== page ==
Tuesday, January 18, 2005

3 Books on Action Inquiry by Leaders and Managers

By Moje Ramos-Aquino, FPM
Paradigms & Paradoxes Corporation

A Bias for Action: How effective managers harness their willpower, achieve results, and stop wasting time
By Heike Bruch & Sumantra Ghoshal
Harvard Business School Press

Action Inquiry: the secret of timely and transforming leadership
By Bill Torbert and Associates
Berrett-Koehler Publishers, Inc.

Inspire! What great leaders do
By Lance Secretan
John Wiley & Sons, Inc.

Bruch and Ghoshal recall the origin of the phrase: Crossing the Rubicon:

“On January 11, 49 B.C., Julius Caesar made a crucial decision: to cross the river Rubicon with his army, thereby effectively declaring civil war against Pompey, who held power in Rome. With the words alea iacta est (the die is cast), Caesar resolved to return with his leions to the city. Once he crossed the Rubicon and ventured into the Roman heartland, he knew there was no turning back. Either he and his soldiers would take the city, or Pompey would destroy them.”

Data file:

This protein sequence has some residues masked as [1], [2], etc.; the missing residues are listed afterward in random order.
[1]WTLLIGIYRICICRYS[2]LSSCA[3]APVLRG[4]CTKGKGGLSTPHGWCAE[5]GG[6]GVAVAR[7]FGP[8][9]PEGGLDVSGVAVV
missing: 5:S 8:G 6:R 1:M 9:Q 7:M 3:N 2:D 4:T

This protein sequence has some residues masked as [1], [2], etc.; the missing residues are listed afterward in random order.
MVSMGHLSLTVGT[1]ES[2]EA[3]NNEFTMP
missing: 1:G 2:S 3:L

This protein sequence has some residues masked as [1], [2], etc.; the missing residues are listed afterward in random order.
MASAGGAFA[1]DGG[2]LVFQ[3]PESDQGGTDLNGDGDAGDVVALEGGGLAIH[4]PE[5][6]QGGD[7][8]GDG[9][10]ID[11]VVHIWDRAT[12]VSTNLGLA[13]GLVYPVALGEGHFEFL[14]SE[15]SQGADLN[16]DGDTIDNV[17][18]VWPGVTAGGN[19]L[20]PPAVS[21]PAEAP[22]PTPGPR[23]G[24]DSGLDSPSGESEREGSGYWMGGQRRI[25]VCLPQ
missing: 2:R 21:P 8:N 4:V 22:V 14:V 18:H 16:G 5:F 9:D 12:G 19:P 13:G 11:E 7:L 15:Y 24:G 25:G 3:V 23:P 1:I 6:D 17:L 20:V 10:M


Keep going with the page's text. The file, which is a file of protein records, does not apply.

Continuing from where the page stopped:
The authors aver that Caesar’s decision changed the course of history. “Before he crossed the river, taking Rome had been merely an idea, a wishful desire that he might achieve. After the crossing, it became an unalterable course, with the force of his whole will behind it—which in itself practically ensured success.”

Bruch and Goshal assert that to move from “motivation” to “willpower,” a manager must undergo precisely this decisive shift to total commitment. “Managers who engage the power of their will typically have crossed their own personal Rubicon. Before it, a person experiences desire—the driving force behind often volatile and superficial motivation. At that time, a person can always go back.”